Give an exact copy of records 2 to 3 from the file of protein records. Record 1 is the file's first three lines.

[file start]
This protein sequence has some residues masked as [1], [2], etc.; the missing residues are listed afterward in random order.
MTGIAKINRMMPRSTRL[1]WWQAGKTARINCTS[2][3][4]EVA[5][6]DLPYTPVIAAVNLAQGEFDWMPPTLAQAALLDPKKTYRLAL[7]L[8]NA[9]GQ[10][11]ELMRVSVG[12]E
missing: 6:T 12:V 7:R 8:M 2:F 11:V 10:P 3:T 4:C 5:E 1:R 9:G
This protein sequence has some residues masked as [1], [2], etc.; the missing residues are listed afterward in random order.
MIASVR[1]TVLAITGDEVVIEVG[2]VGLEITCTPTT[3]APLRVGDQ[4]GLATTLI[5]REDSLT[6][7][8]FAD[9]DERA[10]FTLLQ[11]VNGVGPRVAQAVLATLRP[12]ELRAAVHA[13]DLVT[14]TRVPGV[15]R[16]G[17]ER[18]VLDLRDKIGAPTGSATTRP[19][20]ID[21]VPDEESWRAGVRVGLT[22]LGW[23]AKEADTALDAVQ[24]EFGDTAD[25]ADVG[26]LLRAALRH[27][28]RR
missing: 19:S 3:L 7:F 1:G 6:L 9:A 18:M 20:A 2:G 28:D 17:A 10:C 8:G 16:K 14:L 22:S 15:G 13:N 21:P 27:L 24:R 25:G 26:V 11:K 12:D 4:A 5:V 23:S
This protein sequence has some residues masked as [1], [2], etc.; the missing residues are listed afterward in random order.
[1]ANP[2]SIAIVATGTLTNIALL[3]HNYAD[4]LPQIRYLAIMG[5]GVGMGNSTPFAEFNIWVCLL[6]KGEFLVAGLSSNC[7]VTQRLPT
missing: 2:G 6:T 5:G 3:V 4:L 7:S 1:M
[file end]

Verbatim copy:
This protein sequence has some residues masked as [1], [2], etc.; the missing residues are listed afterward in random order.
MIASVR[1]TVLAITGDEVVIEVG[2]VGLEITCTPTT[3]APLRVGDQ[4]GLATTLI[5]REDSLT[6][7][8]FAD[9]DERA[10]FTLLQ[11]VNGVGPRVAQAVLATLRP[12]ELRAAVHA[13]DLVT[14]TRVPGV[15]R[16]G[17]ER[18]VLDLRDKIGAPTGSATTRP[19][20]ID[21]VPDEESWRAGVRVGLT[22]LGW[23]AKEADTALDAVQ[24]EFGDTAD[25]ADVG[26]LLRAALRH[27][28]RR
missing: 19:S 3:L 7:F 1:G 6:L 9:A 18:M 20:A 2:G 28:D 17:A 10:C 8:G 16:K 14:L 22:S 15:G 13:N 21:P 27:L 24:R 25:G 26:V 11:K 12:D 4:A 5:V 23:S
This protein sequence has some residues masked as [1], [2], etc.; the missing residues are listed afterward in random order.
[1]ANP[2]SIAIVATGTLTNIALL[3]HNYAD[4]LPQIRYLAIMG[5]GVGMGNSTPFAEFNIWVCLL[6]KGEFLVAGLSSNC[7]VTQRLPT
missing: 2:G 6:T 5:G 3:V 4:L 7:S 1:M